Kontemplation is King
(Don’t you hate it when people misspell just to be alliterative?)
On the matter of God’s existence, theists and atheists would likely agree that if there is a supreme, supernatural creator, he is not physical at all but instead an unembodied mind. If this is true, and God does exist, then because we are minds as well, albeit embodied ones, it seems rational to believe that one of the best ways to apprehend truths about God is through concentrated and deliberate thought about him. That’s a philosophical endeavor and one of the reasons, as I suggested yesterday, that philosophy may be preeminent of all the academic disciplines.
The Greek word “philosophia” means love of wisdom. In the New Testament, the only use of the word appears at first read to put philosophy in a bad light. In his letter to the Colossians Paul says, “See to it that no one takes you captive by philosophy and empty deceit, according to human tradition, according to the elemental spirits of the world, and not according to Christ.”1 In context, especially how he goes on in this verse to further describe what he is warning against, it’s clear he’s referencing a particular use of philosophy, one that was man-centered instead of fully incorporating and elevating knowledge of the divine.
But in the Bible we are encouraged, even expected, to love wisdom…to engage in philosophy. Proverbs 8 is a prime example, where wisdom is personified calling out to all who would listen to get wisdom, describing it as more precious than gold, silver, or jewels. Almost every one of the 31 Proverbs speaks of the value and supremacy of wisdom, which is to be expected since it is categorized in the wisdom literature of the Old Testament. And in the New Testament as well, where wisdom is identified with Christ2, we are taught that though much of what constitutes as worldly wisdom is to be largely rejected, the wisdom of God is to be sought and received.3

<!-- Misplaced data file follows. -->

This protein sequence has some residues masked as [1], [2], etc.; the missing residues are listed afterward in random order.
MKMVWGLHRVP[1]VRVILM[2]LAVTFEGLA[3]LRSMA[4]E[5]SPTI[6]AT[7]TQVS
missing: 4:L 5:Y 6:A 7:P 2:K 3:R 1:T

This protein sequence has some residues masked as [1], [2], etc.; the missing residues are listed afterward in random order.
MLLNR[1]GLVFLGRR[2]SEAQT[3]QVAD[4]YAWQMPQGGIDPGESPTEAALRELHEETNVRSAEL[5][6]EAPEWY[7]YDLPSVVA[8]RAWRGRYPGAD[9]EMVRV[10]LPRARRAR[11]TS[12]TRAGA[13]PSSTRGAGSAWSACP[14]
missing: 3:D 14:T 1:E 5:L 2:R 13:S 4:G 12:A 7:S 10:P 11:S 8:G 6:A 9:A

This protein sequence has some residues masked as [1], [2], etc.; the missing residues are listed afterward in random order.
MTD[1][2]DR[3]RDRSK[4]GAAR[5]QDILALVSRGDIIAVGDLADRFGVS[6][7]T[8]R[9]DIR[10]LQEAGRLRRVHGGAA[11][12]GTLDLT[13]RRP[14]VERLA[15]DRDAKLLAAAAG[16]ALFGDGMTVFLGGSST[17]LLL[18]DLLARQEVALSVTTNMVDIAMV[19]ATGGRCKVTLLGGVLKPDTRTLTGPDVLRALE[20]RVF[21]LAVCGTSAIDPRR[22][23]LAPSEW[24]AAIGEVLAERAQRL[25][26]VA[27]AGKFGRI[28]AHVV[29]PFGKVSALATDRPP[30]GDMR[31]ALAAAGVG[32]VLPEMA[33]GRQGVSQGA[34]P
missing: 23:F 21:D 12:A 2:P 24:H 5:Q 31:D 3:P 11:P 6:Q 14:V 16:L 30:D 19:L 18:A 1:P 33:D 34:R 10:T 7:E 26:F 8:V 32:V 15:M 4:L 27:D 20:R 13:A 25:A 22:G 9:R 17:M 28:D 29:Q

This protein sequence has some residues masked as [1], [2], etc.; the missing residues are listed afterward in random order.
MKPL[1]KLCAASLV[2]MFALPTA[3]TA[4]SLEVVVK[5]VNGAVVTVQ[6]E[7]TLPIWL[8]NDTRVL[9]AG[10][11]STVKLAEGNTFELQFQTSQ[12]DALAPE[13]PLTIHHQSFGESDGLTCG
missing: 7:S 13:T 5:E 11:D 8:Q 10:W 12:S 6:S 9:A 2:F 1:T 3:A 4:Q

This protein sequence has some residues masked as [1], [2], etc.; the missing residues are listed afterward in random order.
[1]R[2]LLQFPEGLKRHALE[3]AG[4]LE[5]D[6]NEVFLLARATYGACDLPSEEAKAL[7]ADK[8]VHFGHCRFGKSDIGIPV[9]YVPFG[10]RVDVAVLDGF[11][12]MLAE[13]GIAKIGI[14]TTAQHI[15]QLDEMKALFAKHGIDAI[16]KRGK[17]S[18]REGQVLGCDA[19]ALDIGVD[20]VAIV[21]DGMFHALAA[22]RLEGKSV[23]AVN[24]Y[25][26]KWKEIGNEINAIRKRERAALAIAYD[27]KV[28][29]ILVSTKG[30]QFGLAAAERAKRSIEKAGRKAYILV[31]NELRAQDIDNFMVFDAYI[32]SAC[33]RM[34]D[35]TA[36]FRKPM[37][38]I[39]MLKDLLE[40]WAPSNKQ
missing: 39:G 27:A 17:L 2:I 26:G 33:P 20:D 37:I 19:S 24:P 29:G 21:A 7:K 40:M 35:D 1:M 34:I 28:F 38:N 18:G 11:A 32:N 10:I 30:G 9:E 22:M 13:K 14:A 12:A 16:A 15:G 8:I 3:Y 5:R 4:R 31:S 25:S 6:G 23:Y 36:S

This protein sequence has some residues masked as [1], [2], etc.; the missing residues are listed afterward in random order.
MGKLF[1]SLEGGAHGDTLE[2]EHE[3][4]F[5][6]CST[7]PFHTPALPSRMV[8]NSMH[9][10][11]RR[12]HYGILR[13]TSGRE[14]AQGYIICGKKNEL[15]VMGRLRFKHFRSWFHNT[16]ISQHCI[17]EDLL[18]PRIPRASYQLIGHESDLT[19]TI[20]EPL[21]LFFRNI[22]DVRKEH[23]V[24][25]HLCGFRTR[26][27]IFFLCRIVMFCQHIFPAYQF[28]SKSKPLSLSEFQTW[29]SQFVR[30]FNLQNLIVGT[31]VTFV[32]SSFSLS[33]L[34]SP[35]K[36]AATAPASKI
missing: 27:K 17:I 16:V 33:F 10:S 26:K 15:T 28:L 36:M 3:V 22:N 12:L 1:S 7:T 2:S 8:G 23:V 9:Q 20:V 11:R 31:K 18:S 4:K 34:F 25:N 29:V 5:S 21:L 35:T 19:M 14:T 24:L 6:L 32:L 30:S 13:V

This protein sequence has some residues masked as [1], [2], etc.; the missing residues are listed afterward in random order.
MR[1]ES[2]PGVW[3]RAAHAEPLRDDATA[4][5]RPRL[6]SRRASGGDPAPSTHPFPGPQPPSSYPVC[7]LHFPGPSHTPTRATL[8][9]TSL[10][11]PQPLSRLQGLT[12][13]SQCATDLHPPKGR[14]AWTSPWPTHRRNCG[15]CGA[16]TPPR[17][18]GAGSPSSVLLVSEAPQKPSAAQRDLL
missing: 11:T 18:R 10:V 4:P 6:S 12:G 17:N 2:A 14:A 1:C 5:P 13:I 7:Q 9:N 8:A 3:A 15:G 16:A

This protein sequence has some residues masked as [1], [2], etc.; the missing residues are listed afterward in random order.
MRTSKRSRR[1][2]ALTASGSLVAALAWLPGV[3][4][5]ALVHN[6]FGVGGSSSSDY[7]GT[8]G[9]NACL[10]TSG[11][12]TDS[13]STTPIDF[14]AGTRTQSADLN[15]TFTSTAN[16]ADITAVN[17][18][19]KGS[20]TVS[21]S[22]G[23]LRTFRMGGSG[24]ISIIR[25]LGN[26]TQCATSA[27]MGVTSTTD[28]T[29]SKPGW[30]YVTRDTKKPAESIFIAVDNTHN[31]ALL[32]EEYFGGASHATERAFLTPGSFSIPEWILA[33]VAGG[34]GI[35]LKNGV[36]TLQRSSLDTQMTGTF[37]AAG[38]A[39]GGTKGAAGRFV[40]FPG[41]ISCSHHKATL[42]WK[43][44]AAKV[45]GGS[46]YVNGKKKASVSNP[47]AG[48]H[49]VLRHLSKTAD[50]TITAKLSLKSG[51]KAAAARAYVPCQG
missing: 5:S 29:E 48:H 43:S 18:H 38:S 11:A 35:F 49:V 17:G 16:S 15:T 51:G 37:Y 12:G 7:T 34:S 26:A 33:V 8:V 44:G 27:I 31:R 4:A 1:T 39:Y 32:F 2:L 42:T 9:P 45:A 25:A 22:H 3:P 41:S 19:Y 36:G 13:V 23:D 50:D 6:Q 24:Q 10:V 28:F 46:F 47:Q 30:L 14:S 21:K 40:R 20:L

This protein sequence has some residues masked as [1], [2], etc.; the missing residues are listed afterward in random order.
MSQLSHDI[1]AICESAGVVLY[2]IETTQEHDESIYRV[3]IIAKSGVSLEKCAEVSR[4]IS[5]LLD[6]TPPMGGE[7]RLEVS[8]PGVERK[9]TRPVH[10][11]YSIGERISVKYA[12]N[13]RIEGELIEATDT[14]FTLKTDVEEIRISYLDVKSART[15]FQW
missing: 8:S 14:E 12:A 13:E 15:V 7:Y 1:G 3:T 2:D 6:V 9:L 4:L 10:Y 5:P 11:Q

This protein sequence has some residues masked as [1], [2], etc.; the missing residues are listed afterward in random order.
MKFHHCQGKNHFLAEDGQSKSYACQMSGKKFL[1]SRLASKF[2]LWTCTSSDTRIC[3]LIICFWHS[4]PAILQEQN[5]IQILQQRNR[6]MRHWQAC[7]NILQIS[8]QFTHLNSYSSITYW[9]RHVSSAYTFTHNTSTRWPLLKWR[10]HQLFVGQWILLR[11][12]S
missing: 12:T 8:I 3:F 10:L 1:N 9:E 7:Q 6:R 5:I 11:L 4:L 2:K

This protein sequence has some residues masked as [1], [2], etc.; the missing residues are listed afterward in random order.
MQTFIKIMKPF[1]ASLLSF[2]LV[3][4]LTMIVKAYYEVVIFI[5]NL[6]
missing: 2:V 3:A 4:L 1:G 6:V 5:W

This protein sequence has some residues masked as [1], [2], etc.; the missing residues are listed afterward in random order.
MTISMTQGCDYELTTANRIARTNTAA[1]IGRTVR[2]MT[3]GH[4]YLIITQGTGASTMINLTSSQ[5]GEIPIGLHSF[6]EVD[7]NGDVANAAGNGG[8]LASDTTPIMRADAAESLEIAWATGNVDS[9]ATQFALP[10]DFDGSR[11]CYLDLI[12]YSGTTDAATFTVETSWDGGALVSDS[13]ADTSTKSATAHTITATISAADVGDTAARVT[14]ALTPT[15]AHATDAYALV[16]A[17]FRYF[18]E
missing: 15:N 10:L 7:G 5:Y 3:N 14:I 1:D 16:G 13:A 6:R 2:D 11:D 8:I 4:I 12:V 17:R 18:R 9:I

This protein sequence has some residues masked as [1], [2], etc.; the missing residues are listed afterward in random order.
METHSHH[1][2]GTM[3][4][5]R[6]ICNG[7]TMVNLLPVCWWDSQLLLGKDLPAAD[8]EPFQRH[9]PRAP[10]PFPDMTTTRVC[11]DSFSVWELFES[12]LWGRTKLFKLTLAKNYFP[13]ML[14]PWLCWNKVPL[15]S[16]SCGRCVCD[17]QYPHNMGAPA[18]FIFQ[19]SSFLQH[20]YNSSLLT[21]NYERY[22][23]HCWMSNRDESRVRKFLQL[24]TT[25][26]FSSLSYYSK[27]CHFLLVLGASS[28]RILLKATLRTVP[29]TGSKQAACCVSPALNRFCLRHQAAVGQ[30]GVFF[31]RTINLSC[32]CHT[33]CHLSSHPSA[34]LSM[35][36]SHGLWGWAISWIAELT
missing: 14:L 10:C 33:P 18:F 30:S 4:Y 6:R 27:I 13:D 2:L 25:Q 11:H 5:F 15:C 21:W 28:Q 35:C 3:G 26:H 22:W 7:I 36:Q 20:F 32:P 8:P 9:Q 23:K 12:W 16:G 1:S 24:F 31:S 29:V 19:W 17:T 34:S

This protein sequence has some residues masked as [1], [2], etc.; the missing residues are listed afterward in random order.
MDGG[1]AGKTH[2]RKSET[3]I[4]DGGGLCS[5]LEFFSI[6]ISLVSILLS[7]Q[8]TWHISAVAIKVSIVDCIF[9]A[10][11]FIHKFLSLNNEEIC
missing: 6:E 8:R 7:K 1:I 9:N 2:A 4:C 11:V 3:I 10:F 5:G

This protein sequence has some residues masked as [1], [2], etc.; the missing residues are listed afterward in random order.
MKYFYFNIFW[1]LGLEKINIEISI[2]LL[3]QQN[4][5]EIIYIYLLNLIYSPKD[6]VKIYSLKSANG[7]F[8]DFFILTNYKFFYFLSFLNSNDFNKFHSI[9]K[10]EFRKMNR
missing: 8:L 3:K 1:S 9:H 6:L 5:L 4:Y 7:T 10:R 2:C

So when we ponder, contemplate, and cogitate existentiality, what can we learn? Well, if one is unaccustomed to concentrated thought, and I suppose even if one is naturally contemplative, the first thing you might learn is that you’re hungry or need to use the facilities. But if you take care of those issues and return to the thinking position, there’s quite a bit you can deduce about the reality of God from philosophical propositions alone. Philosophical arguments for the existence of God take a variety of forms, all logical and coherent whose conclusions follow necessarily from the premises. Whether or not you accept the truth of the premises will determine whether the argument works for you.
Five of these deductive arguments for God’s existence are:
- The Cosmological Argument from Contingency
- The Kalam Cosmological Argument based on the Beginning of the Universe
- The Moral Argument based upon Moral Values and Duties
- The Teleological Argument from Fine-Tuning
- The Ontological Argument from the Possibility of God’s Existence to His Actuality
Philosopher William Lane Craig has an excellent and extensive overview of these arguments on his Reasonable Faith website here, where he also responds to objections to them from atheists like Richard Dawkins. It’s worth a read. I find them intriguing and thoroughly compelling.
I’ve never formally studied philosophy but I am the contemplative type and the discipline has long piqued my interest. Some of the concepts can be quite difficult to grasp but others are accessible to all in their most basic form. As a young adult and before I became a follower of Christ, I bought a book on ten philosophical ideas, or something like that. Never did get through it. When I as a new believer was confronted with some of the worldly, naturalistic employs of philosophy, I threw the book out, thinking that philosophy was antithetical to my faith. It’s not. Philosophy is a tool, if you will, for discovery, just like the scientific method is. And far from being a sinister stratagem of Satan (which is not what I thought, but…close), philosophy, the love of wisdom, is a primary way we come to know God. And more so, it’s how we love him with our minds.4